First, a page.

When I interviewed for medical school, I wore a $6 suit jacket from Goodwill. It was clean and in good condition, though a little baggy on me. But I wore it because neither my parents nor I had the money for a $200 coat that would fit me perfectly. Even now in medical school, I often wear second-hand clothes under my white coat. Although my military scholarship has helped me expand my clothing budget, I still can’t bear to spend more than what’s necessary.
When I first started medical school, I truly believed that the white coat was an equalizer. I thought when my classmates and I started classes, we’d have access to the same resources, the same personal support, and the same opportunities for mentorship and advancement. But I couldn’t have been further from the truth.
In the past 10 years, I’ve worked to pay for college, shopped at thrift stores, and struggled to find myself a primary care physician while covered under Medicaid (let alone finding a physician to shadow as a pre-med). However, many of my more privileged classmates have had time and resources to develop personal interests, get involved in their communities, and build relationships with mentors. And these different backgrounds have influenced our medical school experiences.
Take, for example, my decision to accept a military scholarship to pay for medical school. An important factor in my decision was my family’s financial insecurity at that time, because I knew my financial independence would be a huge help to them. I certainly don’t regret my decision, but my military scholarship has come with some additional obligations. During the summer that I went to Commissioned Officer Training (aka “boot camp”), many of my classmates completed a summer research project, presented their posters, and got their names on papers. I also remember several pictures from the Caribbean on my classmates’ Instagram accounts.
Unlike many of my classmates, I don’t have parents in the medical field. And because of this, I automatically lose the built-in career advising that many of my classmates have already had access to, first as premeds and now as medical students. This also means that I don’t have the same connections with other physicians that my classmates may have access to through their parents. And while a phone call from Dad may immediately establish a classmate’s credibility with another doctor, I’m left to prove my worth through my own self-determination.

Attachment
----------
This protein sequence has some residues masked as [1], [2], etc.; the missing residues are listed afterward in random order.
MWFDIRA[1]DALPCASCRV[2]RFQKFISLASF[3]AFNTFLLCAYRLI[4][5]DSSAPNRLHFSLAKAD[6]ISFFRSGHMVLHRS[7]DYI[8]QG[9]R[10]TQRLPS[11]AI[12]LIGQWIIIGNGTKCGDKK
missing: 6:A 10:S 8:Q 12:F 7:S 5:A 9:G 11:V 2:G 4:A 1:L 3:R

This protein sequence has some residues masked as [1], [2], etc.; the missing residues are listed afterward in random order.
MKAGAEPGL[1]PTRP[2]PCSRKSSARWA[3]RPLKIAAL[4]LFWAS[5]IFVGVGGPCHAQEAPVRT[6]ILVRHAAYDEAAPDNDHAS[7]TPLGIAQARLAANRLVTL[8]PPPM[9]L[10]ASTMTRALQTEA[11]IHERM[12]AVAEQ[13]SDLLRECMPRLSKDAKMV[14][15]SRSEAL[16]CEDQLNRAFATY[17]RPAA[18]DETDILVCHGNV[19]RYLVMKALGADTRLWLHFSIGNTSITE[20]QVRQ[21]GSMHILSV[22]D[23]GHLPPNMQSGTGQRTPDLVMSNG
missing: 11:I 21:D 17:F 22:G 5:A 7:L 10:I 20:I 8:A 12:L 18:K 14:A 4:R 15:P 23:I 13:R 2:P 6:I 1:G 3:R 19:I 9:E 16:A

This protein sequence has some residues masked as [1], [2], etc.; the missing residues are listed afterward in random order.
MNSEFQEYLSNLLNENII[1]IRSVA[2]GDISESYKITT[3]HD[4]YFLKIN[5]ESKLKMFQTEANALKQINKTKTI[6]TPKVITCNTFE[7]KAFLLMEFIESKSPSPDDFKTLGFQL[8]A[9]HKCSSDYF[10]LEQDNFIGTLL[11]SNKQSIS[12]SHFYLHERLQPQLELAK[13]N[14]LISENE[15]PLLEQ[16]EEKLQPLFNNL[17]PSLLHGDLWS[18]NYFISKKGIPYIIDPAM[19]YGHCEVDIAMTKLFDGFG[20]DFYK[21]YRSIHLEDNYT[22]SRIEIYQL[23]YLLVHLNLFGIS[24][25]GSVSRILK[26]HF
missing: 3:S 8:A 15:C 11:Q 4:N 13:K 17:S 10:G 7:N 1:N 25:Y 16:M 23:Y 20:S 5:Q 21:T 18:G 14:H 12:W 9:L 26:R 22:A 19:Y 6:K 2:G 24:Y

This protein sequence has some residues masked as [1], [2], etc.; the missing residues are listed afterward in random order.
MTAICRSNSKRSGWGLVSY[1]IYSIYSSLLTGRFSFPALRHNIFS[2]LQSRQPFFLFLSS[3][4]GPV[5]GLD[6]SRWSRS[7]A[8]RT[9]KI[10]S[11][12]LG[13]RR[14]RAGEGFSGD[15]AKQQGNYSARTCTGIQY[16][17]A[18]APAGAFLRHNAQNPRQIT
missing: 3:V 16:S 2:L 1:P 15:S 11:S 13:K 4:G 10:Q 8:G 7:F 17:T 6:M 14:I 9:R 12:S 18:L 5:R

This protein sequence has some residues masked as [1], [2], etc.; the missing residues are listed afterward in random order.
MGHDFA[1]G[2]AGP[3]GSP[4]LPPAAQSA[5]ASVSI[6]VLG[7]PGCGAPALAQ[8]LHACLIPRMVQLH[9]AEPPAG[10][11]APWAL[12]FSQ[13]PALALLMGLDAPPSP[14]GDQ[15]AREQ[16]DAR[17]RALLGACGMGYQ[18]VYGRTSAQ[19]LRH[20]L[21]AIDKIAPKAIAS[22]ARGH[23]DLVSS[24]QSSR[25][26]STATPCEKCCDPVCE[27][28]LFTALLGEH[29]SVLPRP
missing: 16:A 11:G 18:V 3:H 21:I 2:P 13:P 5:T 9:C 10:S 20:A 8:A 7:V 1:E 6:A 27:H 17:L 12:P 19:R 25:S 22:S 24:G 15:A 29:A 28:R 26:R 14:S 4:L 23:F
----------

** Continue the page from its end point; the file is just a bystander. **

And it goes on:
Now that I’m in my last year of medical school, I realize my white coat isn’t the equalizer I thought it would be. I know I haven’t had the same opportunities that many of my classmates have had. And while my background never will be an excuse for a sub-par performance, it will continue to set me apart from my classmates. Where I may struggle to relate to a classmate’s story of troubles with the family boat, I’ll always understand a patient’s worries about the only family car breaking down. When many of my classmates finish residency and enter private practice, I’ll begin my career as a military physician. Just like I wear second-hand clothes under my white coat, I’ll always carry my personal background into the medical profession with me.
I’m proud of my life experiences and I’m grateful for the different career path my background has given me. I consider myself privileged because I’ve experienced life in a way that most of my peers haven’t, enabling me to deliver better patient care for it. I’ve had to fight for my opportunities – and earned the privilege of serving America’s finest men and women in the military. It’s because of my background that I’m a stronger, more diverse, and more compassionate future physician. And that’s why I don’t mind wearing a second-hand blouse under my white coat.
Editor’s note: You can read AAMC’s fact sheet about paying for medical school through military service.
About Bonnie Mae Gillis
Bonnie Mae Gillis is a 4th year medical student at the University of Alabama at Birmingham School of Medicine and is from rural Northwest Florida. She is also a recipient of the Air Force Health Professions Scholarship Program and hopes to practice Family Medicine in the Air Force someday. She is multiracial and loves finding the diversity in Alabama and in the Air Force.